Alumni Citation Award winner highlights the importance of “ordinary people”

Our 2020 Alumni Citation Award recipient, Margaret Rathnavalu, recognizes the importance of individuals who get involved in their communities.

Sydney Tancowny - 07 June 2021

A photo of Margaret Rathnavalu As a small, residence-based campus in rural Alberta, Augustana is closely tied to the members of its surrounding community. The campus’ Alumni Citation Award looks to honour this community by recognizing a non-alumnus/a each year for their contributions to life at Augustana. A shining example of how this community connection can manifest and make a difference is through the engagement of the 2020 recipient—Margaret Rathnavalu.

An alumna of the University of Alberta’s North Campus, Margaret has been a member of the extended Camrose community since she was young. It was her experience growing up and working on the farm south of Camrose, as well as the influence of her parents, that Margaret credits for instilling active neighbour and community interaction as an essential way of life. Today, this value is seen in how Margaret thoughtfully offers her time to Augustana.

Over the years, Margaret has attended and engaged in various areas on campus. Film screenings, concerts, lectures, student research and international student presentations, Ronning Centre events, reconciliation workshops and more—if something is happening on campus, Margaret is often involved.

“Augustana welcomes people who haven't studied at the campus or university, and there’s spaces for community to be involved,” said Margaret. “It’s been a very valuable, rich part of our family—we’ve had the opportunity to be a part of what happens.”

Margaret’s wide-reaching enthusiasm and concern for the campus and its liberal arts and sciences education is clear in her advocacy. From 2012 to 2018, Margaret championed the Spirit of the Land conference that attracted people from across Alberta to campus every fall to discuss key topics of our time. Through Spirit of the Land, Margaret was able to connect further with both students and the local community, to learn from each other and share in their own connection to the land.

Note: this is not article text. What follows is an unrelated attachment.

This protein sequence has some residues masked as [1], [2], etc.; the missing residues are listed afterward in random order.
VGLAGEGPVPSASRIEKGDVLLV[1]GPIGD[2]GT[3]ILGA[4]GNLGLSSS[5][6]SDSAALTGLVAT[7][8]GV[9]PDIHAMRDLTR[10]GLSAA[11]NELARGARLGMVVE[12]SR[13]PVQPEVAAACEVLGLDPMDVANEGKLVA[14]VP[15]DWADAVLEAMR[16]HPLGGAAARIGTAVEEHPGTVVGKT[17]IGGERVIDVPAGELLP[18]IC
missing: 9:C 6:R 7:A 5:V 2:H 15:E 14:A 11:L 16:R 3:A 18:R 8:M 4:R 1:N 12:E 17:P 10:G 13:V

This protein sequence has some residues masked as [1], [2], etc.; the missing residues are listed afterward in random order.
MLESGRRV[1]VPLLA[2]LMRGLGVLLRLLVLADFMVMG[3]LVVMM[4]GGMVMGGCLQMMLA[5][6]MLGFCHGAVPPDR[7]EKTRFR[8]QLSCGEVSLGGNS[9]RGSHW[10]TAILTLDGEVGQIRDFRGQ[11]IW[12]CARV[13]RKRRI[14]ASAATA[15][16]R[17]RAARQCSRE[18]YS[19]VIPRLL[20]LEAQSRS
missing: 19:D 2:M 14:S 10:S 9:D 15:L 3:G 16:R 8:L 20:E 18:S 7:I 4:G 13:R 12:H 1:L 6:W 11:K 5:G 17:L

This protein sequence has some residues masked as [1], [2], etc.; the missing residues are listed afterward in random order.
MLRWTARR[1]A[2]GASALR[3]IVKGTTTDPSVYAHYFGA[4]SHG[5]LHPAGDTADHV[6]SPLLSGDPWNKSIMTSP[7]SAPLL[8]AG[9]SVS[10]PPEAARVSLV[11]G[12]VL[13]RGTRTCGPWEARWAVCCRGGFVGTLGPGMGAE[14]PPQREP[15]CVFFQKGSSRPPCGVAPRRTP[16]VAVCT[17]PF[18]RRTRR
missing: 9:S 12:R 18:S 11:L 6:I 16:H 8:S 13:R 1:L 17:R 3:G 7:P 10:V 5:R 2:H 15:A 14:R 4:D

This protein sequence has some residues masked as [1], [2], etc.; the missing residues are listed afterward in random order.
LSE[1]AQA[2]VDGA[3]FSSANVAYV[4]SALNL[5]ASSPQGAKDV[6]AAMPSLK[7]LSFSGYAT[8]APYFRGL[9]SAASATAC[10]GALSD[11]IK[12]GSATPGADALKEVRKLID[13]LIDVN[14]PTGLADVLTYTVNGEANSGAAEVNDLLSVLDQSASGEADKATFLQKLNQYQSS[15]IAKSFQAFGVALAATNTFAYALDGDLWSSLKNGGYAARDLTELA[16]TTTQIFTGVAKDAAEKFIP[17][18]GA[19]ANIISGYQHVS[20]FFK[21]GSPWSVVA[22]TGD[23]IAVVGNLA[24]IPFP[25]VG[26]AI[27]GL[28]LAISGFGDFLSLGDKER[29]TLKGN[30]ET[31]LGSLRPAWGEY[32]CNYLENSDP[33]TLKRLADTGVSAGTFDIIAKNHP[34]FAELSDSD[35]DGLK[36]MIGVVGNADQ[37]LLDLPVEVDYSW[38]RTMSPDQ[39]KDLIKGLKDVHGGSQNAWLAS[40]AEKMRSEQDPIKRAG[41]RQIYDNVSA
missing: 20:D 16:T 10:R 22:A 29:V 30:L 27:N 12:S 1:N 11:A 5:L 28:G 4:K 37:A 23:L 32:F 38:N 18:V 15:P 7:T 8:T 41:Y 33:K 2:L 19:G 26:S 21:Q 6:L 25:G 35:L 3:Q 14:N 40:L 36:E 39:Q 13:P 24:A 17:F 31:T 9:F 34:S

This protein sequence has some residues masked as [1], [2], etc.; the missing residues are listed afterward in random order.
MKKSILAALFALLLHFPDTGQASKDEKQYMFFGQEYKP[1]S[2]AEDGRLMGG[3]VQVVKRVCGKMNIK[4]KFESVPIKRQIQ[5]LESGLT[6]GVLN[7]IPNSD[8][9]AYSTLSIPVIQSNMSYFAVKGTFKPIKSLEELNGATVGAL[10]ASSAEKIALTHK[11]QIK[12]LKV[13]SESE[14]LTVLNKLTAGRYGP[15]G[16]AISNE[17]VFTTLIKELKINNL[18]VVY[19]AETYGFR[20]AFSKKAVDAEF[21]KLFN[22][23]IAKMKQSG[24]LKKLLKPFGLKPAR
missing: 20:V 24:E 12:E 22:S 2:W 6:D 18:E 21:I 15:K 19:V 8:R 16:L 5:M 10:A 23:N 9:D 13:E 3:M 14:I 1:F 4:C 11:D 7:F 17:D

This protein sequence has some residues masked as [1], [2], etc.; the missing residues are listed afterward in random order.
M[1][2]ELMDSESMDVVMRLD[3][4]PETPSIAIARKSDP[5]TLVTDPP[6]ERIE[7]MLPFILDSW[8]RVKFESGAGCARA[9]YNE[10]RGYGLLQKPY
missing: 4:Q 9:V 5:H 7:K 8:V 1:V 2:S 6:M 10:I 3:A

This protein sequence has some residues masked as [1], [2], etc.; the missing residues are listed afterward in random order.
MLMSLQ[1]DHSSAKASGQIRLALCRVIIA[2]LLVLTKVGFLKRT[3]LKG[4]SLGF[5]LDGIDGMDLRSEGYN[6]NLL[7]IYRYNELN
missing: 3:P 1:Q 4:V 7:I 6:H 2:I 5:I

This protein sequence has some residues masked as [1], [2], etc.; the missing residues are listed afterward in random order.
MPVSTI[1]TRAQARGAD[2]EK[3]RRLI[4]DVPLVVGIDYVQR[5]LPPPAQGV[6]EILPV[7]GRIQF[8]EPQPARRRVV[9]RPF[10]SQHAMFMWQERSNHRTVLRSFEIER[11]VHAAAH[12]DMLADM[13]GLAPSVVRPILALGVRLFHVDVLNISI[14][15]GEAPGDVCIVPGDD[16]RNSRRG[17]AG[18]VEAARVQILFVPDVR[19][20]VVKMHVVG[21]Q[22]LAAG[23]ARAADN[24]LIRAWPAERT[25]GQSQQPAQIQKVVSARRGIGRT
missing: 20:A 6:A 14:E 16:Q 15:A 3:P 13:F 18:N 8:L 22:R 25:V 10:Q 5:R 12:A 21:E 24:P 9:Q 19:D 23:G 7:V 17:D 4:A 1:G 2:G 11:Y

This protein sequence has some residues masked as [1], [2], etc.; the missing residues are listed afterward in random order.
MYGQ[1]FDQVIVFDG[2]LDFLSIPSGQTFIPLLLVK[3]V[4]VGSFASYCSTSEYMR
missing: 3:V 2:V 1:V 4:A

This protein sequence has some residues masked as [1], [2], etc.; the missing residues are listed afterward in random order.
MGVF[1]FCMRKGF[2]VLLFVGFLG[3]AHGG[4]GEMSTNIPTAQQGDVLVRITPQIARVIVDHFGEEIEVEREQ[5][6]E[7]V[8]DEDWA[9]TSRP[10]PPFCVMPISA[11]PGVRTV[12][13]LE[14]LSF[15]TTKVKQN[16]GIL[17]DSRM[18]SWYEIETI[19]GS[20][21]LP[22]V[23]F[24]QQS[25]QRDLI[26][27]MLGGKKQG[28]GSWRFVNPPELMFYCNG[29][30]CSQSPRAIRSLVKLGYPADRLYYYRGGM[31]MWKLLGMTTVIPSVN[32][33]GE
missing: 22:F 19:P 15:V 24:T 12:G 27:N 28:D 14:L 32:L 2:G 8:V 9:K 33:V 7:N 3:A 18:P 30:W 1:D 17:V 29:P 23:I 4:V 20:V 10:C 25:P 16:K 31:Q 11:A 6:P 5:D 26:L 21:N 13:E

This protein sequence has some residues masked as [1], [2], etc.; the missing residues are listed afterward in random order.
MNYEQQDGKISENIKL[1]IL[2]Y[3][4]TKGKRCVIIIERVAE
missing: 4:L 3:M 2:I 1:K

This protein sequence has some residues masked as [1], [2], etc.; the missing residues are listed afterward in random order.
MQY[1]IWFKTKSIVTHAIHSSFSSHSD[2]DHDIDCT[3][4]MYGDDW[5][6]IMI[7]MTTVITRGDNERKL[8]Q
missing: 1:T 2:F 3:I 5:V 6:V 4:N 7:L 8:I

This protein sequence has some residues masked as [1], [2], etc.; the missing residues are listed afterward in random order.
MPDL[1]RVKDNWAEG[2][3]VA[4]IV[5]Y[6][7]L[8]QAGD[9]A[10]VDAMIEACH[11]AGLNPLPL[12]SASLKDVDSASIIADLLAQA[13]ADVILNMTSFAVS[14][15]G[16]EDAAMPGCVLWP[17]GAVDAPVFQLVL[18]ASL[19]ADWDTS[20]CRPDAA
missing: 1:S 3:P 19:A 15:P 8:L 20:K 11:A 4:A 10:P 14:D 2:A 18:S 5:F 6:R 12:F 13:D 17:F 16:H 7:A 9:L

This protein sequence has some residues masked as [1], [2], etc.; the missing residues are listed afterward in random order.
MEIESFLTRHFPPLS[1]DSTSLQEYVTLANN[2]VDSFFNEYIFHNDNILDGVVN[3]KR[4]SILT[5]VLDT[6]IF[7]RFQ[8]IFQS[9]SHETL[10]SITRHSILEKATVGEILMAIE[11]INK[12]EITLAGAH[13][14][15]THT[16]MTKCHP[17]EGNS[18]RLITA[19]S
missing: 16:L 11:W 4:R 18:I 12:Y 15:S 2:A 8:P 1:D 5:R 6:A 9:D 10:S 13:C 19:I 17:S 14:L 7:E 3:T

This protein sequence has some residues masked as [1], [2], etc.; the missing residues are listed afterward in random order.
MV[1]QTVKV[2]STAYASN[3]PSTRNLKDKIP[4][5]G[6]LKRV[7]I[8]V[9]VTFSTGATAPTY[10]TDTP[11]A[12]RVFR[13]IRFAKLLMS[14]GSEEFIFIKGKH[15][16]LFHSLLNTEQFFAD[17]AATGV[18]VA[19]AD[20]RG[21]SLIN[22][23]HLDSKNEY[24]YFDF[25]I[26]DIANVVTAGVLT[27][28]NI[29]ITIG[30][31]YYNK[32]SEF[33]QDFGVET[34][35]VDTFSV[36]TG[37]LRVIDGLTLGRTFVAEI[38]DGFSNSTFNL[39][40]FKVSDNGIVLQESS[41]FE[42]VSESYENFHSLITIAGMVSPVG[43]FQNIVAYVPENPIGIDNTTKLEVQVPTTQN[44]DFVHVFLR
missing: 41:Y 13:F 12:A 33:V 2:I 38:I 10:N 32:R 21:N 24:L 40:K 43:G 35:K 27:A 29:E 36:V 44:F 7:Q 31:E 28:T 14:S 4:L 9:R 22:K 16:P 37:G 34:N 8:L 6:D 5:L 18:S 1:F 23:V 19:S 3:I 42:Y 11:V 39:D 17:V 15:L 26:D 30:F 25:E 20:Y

Most recently, her leadership took form in the promotion of Augustana’s impact—on both students and the surrounding community—by organizing, with the help of many, a Friends of Augustana gathering held last summer in response to changes in government funding. During a time when many were distant and isolated due to pandemic restrictions, the gathering brought our community together to share their campus experiences—all the while ensuring provincial health regulations were met.

 “Community awareness is important. We wanted to celebrate and listen to how much the campus means to people, and hear their hopes for the campus’ future.”

In addition to her engagement, Margaret and her family support a student award on campus. She and her husband, Larry, also joined a group of donors in 2019 to ensure Stewart Steinhauer’s Treaty Bear sculpture remained on campus in recognition of its place on treaty land and its collective commitment to reconciliation.

When speaking about the ways she gets involved with the community, both on and off campus, Margaret reflects on the outcomes of what an individual does: “Maybe it makes a difference or maybe you don't even open the door,” said Margaret, “but maybe what you do helps someone else see that there's a door there.”

“I am so appreciative of people who are involved—I don't know that I can say anything else other than that. I just appreciate what they do.”

Margaret’s willingness to not only get engaged but advocate for the campus demonstrates how community members make significant contributions to life at Augustana and the experiential education of its students. As a campus founded by and for its community, Augustana Campus benefits from active community members like Margaret.

“I’m just an ordinary person,” said Margaret, “but ordinary people are important in this world.”